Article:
Day of two my #BIFFest adventure—that’s the festival hashtag for any of you social-media-savvy people. Day two saw me saw me appreciate shorts, become a family man and geek out!
Shine Short Film competition nominees
Now if any of you read my blog posts last year you will know how important the Shine Awards are to me. If you didn’t read my blog posts last year, WHY DIDN’T YOU?! I shall explain again: the Shine Awards was the first film festival strand I ever attended; it had a profound effect on me and challenged my notions of what film is.
This is what I love about short film: it’s unafraid to take risks, because short film rarely considers box office returns. Generally short film is dedicated to people perfecting their art—not as commodity, which many Hollywood films could be accused of. The BIFF Shine Short Films Competition is a great platform to showcase this individual art form.
I have two front-runners. The first is Kinderspiel, a sensitive and subtle portrayal of a teen and his son. My second is Theory of Color, a vibrant, beautifully shot film about conformity and individualism. Go along to the screening on Wednesday 25 April 2012 and make your own decision. The winners will be announced at the awards screening on Sunday 29 April 2012.
Family Film Funday: Musical Mayhem
Frankly, I wanted to go see Chuck Jones cartoons. I had grown up watching them and I wanted to see them on a big screen. Now, this was a family screening, and I don’t really have a family of my own—well, I don’t have a wife or kids; I could have taken my parents, but we might have looked a little out of place. So I decided to gather a fake family (don’t worry, I know them). That way, I could find out how Chuck Jones animations compare with the likes of Ben 10 through the eyes of a bona fide youth. Ladies and gentlemen, let me introduce them…
So, we went to see Musical Mayhem, a collection of Looney Tunes and Merrie Melodies cartons from the 1950s. This compilation was made up of animations using the music that Warner Brothers had in their library, and there wasn’t a single SpongeBob SquarePants episode in sight.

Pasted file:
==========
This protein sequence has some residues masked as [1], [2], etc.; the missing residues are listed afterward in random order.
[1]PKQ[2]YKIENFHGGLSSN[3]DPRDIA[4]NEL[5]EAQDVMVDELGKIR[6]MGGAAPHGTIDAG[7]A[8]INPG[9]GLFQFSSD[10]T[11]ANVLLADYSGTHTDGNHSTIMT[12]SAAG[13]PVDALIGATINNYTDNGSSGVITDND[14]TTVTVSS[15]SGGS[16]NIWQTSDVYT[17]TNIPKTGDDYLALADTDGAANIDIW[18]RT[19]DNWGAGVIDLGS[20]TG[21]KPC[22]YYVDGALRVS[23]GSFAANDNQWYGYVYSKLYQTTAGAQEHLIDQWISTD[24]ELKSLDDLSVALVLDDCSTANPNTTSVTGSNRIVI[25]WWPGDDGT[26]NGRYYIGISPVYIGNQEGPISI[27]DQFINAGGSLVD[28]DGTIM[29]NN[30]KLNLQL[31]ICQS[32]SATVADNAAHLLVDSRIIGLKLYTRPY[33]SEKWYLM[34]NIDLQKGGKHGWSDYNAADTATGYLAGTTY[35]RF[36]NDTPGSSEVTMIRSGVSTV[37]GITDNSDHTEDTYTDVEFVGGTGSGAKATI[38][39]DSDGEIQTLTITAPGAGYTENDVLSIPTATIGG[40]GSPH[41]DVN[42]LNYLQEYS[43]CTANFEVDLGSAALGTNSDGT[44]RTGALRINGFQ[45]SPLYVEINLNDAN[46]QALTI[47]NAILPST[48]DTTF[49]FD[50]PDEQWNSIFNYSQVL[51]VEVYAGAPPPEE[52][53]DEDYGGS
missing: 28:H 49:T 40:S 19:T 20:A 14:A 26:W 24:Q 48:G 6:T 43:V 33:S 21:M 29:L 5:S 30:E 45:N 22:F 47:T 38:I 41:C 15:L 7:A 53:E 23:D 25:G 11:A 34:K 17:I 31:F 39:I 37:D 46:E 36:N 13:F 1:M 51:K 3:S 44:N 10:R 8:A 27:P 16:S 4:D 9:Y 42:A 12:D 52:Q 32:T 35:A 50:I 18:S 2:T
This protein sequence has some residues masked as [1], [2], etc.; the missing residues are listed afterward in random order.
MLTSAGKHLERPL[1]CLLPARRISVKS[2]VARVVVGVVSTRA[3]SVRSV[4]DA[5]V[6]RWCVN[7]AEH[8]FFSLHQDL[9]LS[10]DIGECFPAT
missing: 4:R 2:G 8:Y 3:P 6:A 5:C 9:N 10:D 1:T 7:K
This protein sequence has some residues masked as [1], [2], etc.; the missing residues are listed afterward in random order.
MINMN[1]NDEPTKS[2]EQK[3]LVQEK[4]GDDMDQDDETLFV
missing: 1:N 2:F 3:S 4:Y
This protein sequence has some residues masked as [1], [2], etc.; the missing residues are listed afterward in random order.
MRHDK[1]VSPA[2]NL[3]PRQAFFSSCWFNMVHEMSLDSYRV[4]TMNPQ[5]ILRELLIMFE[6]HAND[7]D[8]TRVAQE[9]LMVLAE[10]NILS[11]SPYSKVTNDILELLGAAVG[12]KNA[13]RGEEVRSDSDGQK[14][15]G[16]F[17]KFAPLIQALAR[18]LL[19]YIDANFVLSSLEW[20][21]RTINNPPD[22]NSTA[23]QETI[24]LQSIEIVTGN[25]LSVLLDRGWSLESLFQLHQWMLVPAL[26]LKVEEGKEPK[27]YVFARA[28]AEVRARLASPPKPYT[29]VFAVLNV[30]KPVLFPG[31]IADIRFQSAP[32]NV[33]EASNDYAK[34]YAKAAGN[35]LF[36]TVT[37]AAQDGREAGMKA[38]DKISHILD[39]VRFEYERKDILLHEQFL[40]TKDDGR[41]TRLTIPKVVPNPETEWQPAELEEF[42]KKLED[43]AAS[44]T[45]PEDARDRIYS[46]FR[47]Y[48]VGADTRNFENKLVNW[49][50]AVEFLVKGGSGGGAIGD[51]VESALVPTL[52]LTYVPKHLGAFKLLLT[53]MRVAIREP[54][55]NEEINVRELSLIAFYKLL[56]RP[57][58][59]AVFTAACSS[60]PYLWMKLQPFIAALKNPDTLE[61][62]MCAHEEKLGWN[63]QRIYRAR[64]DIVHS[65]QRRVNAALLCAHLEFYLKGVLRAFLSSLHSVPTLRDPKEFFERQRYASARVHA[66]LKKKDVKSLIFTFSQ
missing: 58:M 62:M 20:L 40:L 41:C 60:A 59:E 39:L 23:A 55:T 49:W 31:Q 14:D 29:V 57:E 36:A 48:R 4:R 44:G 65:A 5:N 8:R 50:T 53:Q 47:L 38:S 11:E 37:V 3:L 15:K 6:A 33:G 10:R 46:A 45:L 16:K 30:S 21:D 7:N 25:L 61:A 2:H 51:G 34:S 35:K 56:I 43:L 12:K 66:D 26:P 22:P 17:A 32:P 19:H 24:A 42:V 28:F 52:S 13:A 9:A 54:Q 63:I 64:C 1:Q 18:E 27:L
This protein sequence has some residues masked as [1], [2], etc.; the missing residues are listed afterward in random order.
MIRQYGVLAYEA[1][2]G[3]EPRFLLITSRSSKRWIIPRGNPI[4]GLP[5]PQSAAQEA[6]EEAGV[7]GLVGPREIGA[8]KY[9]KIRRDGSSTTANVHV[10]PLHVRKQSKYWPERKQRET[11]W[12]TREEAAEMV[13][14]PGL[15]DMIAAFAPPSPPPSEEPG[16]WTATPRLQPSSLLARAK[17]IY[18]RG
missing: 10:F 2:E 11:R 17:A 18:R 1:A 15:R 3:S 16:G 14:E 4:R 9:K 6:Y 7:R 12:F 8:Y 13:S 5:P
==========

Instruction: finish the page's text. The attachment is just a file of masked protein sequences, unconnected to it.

The screening was so packed I had to sit with James by myself. Throughout the screening he was deadly silent, munching away at his popcorn. Did he like it? Was he terrified into silence by a cross-dressing Bugs Bunny? Was he perplexed by Wile E. Coyote’s incessant buying of faulty ACME products?
After the film we regrouped for some eagerly anticipated feedback. Here are some of the comments (which I have paraphrased, for the purpose of this review):
Me: How was it?
James: My favourite was the Bugs Bunny. The last one [What’s Opera Doc?]
Gemma: Was it better than SpongeBob SquarePants?
Me: Ted, what was your favourite one?
Ted: Tom and Jerry
Me: And what’s your favourite cartoon?
Me: So that wasn’t as good as SpongeBob?
Ted: They are kind of drawing. [As in, equally matched. I have been assured there is no higher praise than this.]
Me: Would you recommend them to other kids?
Me: Would you go see them again?
Ted and James: Yes!
Gemma: Was it nice being in there with other little children?
Ted and James: Yeah.
So Chuck Jones can still compete with the likes of SpongeBob SquarePants 60 years on—I wonder if SpongeBob will do as well?
I would like to thank Gemma, Ted and James for their help. If you ever need a fake family (especially to take to Disneyland), I highly recommend them.
The Dodge Brothers Busk
One of the great things about the festival is stumbling across special events that have been organised to compliment the screenings.
The Dodge Brothers were busking in the museum foyer, much to my (and everyone else’s) delight. It could be the first time any museum had a bit of skiffle and bogey in their foyer. I have to admit I did geek out a bit and get Mark Kermode and Aly Hirji to sign my festival catalogue.
The busk preceded their live accompaniment of Beggars of Life with Neil Brand, after which, Dodge Brother and film critic extraordinaire Mark Kermode interviewed special guest Ray Winstone. The Dodge Brothers were definitely among the hardest working guests at the festival.